IT’S called “Brooke’s Law” and the mother of the Mulwala 20-year-old it is named after said it would stop other young people from texting, driving and dying on the road.
Brooke Richardson died on December 4 when her car hit a tree near Cobram. Her mobile phone showed she was texting moments before the crash.
Victorian Premier Ted Baillieu launched a campaign yesterday, which includes penalties, new technology and confronting advertising in a bid to reduce the number of distracted drivers.
Under the measures, Victoria’s P-plate drivers will be banned from using hands-free devices, hand-held phones and messaging.
The Premier has dubbed it “Brooke’s Law” and Brooke’s mother, Vicki Richardson, said it made her proud.
“She’s done something huge,” Ms Richardson said.
“She’s always wanted to help people and she’s done that now.”
Ms Richardson said she spoke to Brooke 12 months before her crash about texting and driving.
“We sat her down, and said ‘You can’t do this’ but that meant nothing before — she got away with it,” she said.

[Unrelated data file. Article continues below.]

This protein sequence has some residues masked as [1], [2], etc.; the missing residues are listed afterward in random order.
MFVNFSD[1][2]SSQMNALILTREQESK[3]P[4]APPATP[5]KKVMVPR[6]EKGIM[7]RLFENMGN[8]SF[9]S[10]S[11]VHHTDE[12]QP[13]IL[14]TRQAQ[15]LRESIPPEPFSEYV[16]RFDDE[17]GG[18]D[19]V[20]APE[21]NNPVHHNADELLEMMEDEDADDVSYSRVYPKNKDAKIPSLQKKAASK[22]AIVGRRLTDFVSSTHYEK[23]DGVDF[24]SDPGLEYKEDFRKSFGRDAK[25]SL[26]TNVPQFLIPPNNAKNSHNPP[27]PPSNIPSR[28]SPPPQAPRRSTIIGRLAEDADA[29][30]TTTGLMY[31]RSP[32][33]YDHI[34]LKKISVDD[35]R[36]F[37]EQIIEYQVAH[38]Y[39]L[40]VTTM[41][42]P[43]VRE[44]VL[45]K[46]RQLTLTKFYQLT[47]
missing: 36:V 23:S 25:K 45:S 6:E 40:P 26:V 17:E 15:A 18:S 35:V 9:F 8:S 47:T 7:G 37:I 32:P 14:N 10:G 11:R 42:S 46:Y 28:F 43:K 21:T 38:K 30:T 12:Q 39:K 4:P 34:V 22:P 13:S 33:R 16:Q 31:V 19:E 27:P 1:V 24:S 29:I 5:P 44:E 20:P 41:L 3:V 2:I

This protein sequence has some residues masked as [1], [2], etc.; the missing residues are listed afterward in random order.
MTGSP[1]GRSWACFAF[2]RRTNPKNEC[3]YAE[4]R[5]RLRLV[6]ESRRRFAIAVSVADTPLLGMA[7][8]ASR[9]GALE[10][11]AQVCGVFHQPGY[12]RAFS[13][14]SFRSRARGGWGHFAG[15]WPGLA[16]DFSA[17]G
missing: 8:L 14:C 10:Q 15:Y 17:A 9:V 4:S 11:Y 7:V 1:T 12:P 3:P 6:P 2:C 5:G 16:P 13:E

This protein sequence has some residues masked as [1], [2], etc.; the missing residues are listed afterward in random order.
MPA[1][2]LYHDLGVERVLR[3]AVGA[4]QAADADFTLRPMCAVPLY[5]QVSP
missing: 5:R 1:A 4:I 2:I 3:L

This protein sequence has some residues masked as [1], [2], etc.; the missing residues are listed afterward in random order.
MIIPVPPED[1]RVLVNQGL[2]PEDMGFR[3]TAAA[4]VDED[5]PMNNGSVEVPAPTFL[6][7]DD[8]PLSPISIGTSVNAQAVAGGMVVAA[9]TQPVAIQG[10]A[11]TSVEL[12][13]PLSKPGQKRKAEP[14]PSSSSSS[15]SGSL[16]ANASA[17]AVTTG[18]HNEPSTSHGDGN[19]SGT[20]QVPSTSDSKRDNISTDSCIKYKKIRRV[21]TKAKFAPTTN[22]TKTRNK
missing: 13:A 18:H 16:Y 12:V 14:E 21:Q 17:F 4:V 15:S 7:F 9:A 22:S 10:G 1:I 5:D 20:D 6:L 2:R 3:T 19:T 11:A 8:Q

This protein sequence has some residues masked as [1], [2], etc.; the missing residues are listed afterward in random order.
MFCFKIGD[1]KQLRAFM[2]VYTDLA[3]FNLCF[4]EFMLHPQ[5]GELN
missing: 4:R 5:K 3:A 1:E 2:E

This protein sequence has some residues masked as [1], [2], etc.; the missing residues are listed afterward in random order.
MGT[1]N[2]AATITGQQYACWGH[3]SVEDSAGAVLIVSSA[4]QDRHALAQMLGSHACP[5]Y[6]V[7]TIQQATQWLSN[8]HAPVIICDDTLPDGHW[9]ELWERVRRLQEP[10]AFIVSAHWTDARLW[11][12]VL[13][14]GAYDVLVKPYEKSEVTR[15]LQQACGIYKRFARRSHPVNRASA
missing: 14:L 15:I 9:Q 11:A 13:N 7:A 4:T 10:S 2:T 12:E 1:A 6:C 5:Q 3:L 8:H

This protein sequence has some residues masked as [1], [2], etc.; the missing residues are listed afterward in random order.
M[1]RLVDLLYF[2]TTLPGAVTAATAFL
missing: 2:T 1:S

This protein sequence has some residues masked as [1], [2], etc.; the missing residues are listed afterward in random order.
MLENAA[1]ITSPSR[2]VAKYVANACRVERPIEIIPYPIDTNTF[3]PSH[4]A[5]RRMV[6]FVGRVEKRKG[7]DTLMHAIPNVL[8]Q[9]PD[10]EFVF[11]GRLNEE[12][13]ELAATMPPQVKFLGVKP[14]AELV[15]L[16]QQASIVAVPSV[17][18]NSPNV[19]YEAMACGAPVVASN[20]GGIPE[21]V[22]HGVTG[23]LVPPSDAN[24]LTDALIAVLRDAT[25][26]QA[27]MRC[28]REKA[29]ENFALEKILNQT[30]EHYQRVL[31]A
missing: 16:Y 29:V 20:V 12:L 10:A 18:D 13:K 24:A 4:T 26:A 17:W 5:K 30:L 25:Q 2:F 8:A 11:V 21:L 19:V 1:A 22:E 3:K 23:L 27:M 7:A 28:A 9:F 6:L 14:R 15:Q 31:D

“If Brooke had not been allowed to have a phone in her car, she wouldn’t have that choice.”
Ms Richardson was in Melbourne yesterday to support the launch of the Transport and Accident Commission advertising campaign that ties in to the Victorian government’s new road measures.
Under the measures, fines for drivers using mobile phones will increase from $282 to $423.
Hands-free devices are still permitted for full licence holders.
An Android app called Road Mode, is also being developed.
The app prevents the user from receiving or making calls or texts while driving.
VicRoads is in negotiations with Apple so it can roll out the application on its devices as well.
The government hopes to implement the measures as soon as possible.
Ms Richardson also has more planned.
She is working on producing anti-texting and driving bumper stickers and wants to place billboards on highways.
“Brooke would want to get the message out there. We’re only doing it for her,” she said.